10 Tips Makeup Artists Use

Image courtesy of beautybanter.com

“I know that all artists have their own ways of doing things, but after years of trial and error, I discovered a pretty foolproof process that will work in any format: film, video, print, etc. These 10 basic steps will assure a clean, long-lasting beautiful makeup every time.”

1. Prepping with proper skincare is THE most important step. You can address lots of skin- texture challenges that could cause problems with your makeup application. Always start with clean skin, then apply appropriate moisturizer for the type of skin you are working on, plus eye cream and lip balm. Wait about five minutes for absorption, then gently blot the skin with tissue to remove any excess product that has remained on the surface. Never start your make-up application on a moist or ‘dewy’ skin surface. Unabsorbed eye cream or moisturizer might cause make-up to shift or streak during application and it will definitely compromise the longevity.

2. ALWAYS (yes, I said always) use a makeup and eyeshadow primer. Artists don’t start painting without priming a canvas, because the paint doesn’t apply or hold correctly without a coat of primer. Makeup is no different. Makeup artists need to prime their “canvases,” or faces, for superior make-up application. The finished work will look better and remain stable much longer. You can substitute concealer for eyeshadow primer, but you MUST set it with loose powder before you start eye make-up application. I actually prefer using concealer to prime the eyelid. It neutralizes any discoloration that might alter or change an eyeshadow color.

3. There’s always been a big debate about whether to do the eyes or the face first, but I stand firmly by my recommendation to DO THE EYE MAKE-UP FIRST. It’s a waste of time to do beautiful complexion work and set it, only to remove it after you’ve had to clean up after the eye makeup (and the complexion always looks patched when you do it that way). If you do eye make-up first, your finished complexion makeup will be much more precise, stable and clean.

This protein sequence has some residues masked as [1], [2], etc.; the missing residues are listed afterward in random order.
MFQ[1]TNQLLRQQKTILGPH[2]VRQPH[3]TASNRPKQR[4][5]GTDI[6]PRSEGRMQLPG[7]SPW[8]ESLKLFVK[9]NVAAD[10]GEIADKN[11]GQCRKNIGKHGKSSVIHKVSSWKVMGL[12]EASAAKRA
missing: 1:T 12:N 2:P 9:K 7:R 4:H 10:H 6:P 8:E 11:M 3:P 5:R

4. Do not apply concealing or extreme cover products over foundation. The denser product will not grip properly or stay in place over foundation. The concealer’s heavier pigment weight will either slide off the foundation or mix with it and cause separation and/or creasing. For a far more stable makeup application, don’t layer multiple complexion coverage products. Apply each product (foundation or concealer) where needed on primed skin and blend where the edges meet.  Trust me, I spent years at the mercy of creasing concealer (cursing under my breath) until someone explained this to me. If you need to add additional coverage to blemishes or ‘challenged’ areas, make sure the layer beneath is set lightly with powder first.

5. I like to use cream colors to blush, bronze, highlight or contour before I set with loose powder. It will give your finished makeup a more natural, three-dimensional look and last much longer. You can always punch it up with powdered color later. With today’s focus on HD-compliant makeup, you have to be careful when you add powder color on top of set makeup, because it creates additional texture which is visible on camera.

6. Blush colors with rose/mauve undertones create the most natural look. Colors with this base tone simulate the violet color of blood rushing to the surface of the skin (note: blood doesn’t turn red until it’s exposed to oxygen). Save the peach, pink and orange blush for special looks and effects.

7. Always set your completed complexion with a loose powder (this is the only way to keep it in place). I always use color-free powder for this step. There’s nothing more aggravating than achieving a perfect foundation match, only to have a tinted “translucent” powder change the color. If you want a dewy or un-powdered look after you’ve set the makeup, blot the skin with a slightly (repeat after me: SLIGHTLY) damp makeup sponge. This will remove excess powder and bring back the dewy finish.

8. Rub a tiny bit of foundation into lips, blot and powder lightly. Apply a nude lip pencil (think natural lip color with a soft brown undertone) to define and shape the lips. Now powder lightly again and brush off any excess. This will create a very stable neutral base so your lipstick will come up a truer color and last much longer without bleeding.

9. When you’re doing continued touchups during a long shoot day, use blotting tissues stretched over a makeup wedge. You can get into oily corners and crevasses more easily, and you’ll prevent makeup from changing color or getting thick and muddy looking from continued powder application.

10. Use a makeup sponge instead of a velour puff for actual powder touchups. This will smooth the necessary amount of powder onto the skin instead of pressing on a layer.

*By Kevin James Bennett, originally published in  Makeup411.com

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